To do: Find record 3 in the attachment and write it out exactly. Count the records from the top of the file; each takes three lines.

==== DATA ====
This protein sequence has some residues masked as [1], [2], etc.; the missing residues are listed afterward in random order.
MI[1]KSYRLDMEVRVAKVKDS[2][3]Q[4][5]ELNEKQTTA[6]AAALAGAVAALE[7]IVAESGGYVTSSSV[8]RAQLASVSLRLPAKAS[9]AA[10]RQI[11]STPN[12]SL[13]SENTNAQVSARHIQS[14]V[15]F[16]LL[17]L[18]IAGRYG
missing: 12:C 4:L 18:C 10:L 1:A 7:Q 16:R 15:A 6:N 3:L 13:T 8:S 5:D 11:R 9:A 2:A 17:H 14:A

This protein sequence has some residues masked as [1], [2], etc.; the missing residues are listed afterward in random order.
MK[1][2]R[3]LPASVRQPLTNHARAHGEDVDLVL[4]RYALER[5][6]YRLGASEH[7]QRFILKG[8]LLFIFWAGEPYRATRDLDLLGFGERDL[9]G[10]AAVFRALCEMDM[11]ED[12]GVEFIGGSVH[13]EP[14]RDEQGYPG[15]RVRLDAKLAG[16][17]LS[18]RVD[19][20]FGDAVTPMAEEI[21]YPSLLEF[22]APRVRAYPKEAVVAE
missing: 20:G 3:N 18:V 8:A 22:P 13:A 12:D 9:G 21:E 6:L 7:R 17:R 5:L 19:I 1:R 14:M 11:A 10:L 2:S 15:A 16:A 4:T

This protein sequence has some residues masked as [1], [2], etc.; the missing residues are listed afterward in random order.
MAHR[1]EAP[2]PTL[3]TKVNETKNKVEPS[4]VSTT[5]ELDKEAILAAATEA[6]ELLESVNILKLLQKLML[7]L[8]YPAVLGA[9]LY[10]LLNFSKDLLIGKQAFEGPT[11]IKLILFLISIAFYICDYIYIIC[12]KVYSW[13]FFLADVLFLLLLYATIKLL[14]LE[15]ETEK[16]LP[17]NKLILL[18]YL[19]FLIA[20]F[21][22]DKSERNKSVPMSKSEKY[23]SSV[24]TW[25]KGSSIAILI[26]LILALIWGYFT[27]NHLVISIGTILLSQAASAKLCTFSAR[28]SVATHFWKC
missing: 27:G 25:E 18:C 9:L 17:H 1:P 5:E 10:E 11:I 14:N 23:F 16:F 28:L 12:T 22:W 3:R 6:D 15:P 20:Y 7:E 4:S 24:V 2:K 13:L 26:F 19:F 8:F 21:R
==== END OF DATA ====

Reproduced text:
This protein sequence has some residues masked as [1], [2], etc.; the missing residues are listed afterward in random order.
MAHR[1]EAP[2]PTL[3]TKVNETKNKVEPS[4]VSTT[5]ELDKEAILAAATEA[6]ELLESVNILKLLQKLML[7]L[8]YPAVLGA[9]LY[10]LLNFSKDLLIGKQAFEGPT[11]IKLILFLISIAFYICDYIYIIC[12]KVYSW[13]FFLADVLFLLLLYATIKLL[14]LE[15]ETEK[16]LP[17]NKLILL[18]YL[19]FLIA[20]F[21][22]DKSERNKSVPMSKSEKY[23]SSV[24]TW[25]KGSSIAILI[26]LILALIWGYFT[27]NHLVISIGTILLSQAASAKLCTFSAR[28]SVATHFWKC
missing: 27:G 25:E 18:C 9:L 17:H 1:P 5:E 10:E 11:I 14:N 23:F 16:F 28:L 12:T 22:W 3:R 6:D 15:P 20:Y 7:E 4:S 24:V 2:K 13:L 26:F 19:F 8:F 21:R